Winston Cup points leader wins his second Brickyard 400 by making sure he doesn't repeat his fueling faux pas of '98.
Memories weighed heavily on Dale Jarrett's mind.
The current Winston Cup points leader could have won the Brickyard 400 a year ago, but a fuel miscalculation drained him dry and cost him dearly.
This time, he and his Robert Yates Racing team went to great lengths guarding against a similar scenario. Fuel lights were tested time and again, numbers crunched until nothing was left to count.
"Last year, we had a fuel light too, but it came on as soon as I ran out, so that wasn't doing me a whole hell of a lot of good," said Jarrett, who tried stretching his fuel in order to win a $10,000 bonus for leading the 1998 race at its halfway point.
He claimed the small cash prize, but ran out of gas just after doing so and wound up losing out on a potential payday of about $1.6-million.
Not in '99, Jarrett vowed.
"We actually worked hard here on the test session with the pick-up and the light to know that when it came on, I still had about two laps' worth of fuel," he said. "That's something we worked extremely hard on, to make sure that we were in good shape."
The precautions paid, too, as Jarrett won Saturday at Indianapolis Motor Speedway for the second time in the race's six-year history, finishing comfortably ahead of Bobby Labonte for his fourth victory of the season and 22nd of his career.
"He was this dominant last year at this race, and he ran out of gas," said defending race champion and pole-sitter Jeff Gordon, who edged Mark Martin for third. "I think they made sure they didn't run out of gas (Saturday), and they killed everybody."
They're reaping the rewards, too.
To the till, add $712,240. To the title chase with which Jarrett is rapidly beginning to run away, add 185 points (he now has 3,199, leading Martin by 274). And to Jarrett's frazzled nerves, add a much-welcomed sense of relief.
"That was hard work," the No. 88 Ford driver said. "I mean, the car was really good, but when you get out like that and you're leading a lot (117 laps, including the final 42), . . . (and) especially after last year, you wonder what may happen and what scenario is going to play out."
Jarrett, bear in mind, didn't win without tempting fate. His tank was filled for what might have been the final time on Lap 116, and he crossed his fingers hoping that would indeed be enough to make it through 160 laps should this year's relatively incident-free Brickyard 400 stay green until the end.
But he couldn't be certain it would be enough.
"I asked (crew chief Todd Parrott) about it," Jarrett said, "and he said if we were easy with the gas pedal, we would make it."
Others weren't so sure.
"I don't know if Dale could have made it or not," said Labonte, who was slowed by a motor miss that developed with about 40 laps to go. "We were hoping he couldn't."
"Yes," car owner Yates predicted as the race was run. "Well, maybe. If we're lucky."
In the end, luck played no part.
It was a timely yellow that tickled Jarrett pink: Smoke poured from the No. 71 Chevrolet of veteran Dave Marcis, prompting the day's third and last caution.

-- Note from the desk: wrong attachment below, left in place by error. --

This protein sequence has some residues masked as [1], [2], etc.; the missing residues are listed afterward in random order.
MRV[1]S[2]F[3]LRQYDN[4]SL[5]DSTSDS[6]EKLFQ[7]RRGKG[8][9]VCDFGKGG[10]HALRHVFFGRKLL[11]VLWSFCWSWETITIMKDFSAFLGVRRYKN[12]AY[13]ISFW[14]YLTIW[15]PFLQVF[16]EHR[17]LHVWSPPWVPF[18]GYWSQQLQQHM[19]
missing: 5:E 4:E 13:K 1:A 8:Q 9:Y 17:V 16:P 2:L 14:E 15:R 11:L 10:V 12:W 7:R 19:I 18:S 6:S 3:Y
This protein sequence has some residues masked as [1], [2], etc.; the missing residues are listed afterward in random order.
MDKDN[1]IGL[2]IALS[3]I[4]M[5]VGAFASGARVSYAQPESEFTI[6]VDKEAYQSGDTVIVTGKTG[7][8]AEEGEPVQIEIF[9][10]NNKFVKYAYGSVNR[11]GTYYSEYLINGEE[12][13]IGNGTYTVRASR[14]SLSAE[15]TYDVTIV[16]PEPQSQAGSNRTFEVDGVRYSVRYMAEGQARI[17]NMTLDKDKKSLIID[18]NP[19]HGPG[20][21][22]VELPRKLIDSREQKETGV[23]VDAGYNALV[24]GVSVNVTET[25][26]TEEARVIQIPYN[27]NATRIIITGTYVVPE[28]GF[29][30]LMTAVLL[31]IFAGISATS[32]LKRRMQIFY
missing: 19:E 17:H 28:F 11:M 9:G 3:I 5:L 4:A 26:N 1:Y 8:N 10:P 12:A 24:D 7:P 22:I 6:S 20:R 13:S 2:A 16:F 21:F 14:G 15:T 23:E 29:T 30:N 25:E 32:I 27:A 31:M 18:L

That allowed most front-runners to duck into the pits on Lap 143, and Jarrett won the race back out. He topped his tank and took two right-side tires, escaping in 8.78 seconds.
"The caution came out, and I said, "Here we go again. What do we do?' " said Jarrett, who placed 16th here last year and also was bitten by the out-of-fuel bug at the Las Vegas 400 early this season. "We discussed staying out, getting four tires, and then I said two, and Todd agreed with that. The worst feeling in the world was going to be to look up as I came down pit road and see all those guys stay on the race track."
Everyone who counted, however, came in.
Labonte took two tires and fuel, too, but it took his crew 10.37 seconds. Even though Jarrett won by 3.351 seconds, that time Labonte lost in the pits proved costly. Especially when things are going as well as they are for No. 88.
"Everything just seems to be clicking and going good," Parrott said. "The biggest thing is the team. This isn't about (Jarrett) or me or Robert (Yates). It's about all of us."
It was about fuel, too.
"Coming into this race," Parrott said, "the last thing we wanted to do was have a fuel problem.
"I think that was one of the keys to winning the race here today: Going into this race, there were no doubts in anything we were doing, or anything that was going to happen other than the way the race fell."
Dale Jarrett celebrates in the winner's circle after winning his second Brickyard 400 on Saturday. Jarrett also won the race in 1996. Jarrett, the Winston Cup points leader with 3,199, earned $712,240 for the victory. "That was hard work," Jarrett said. "The car was really good, but when you get out like that and you're leading a lot, . . . (and) especially after last year, you wonder what may happen and what scenario is going to play out."
TIME OF RACE: 2 hours, 41 minutes, 54.791 seconds.
MARGIN OF VICTORY: 3.351 seconds.
WINNER'S AVG. SPEED: 148.228 mph.
CAUTION FLAGS: 3 for 12 laps.
LEAD CHANGES: 13 among six drivers.
LAP LEADERS: Gordon 1-5, Martin 6-7, Gordon 8-26, Jarrett 27, Martin 28-39, Jarrett 40-63, Martin 64-65, Jarrett 66-74, Marcis 75, Jarrett 76-77, B. Labonte 78, Jarrett 79-116, J. Burton 117, Jarrett 118-160.
UP NEXT: Frontier at the Glen, 12:30 p.m. Aug. 15, Watkins Glen, N.Y. TV: ESPN.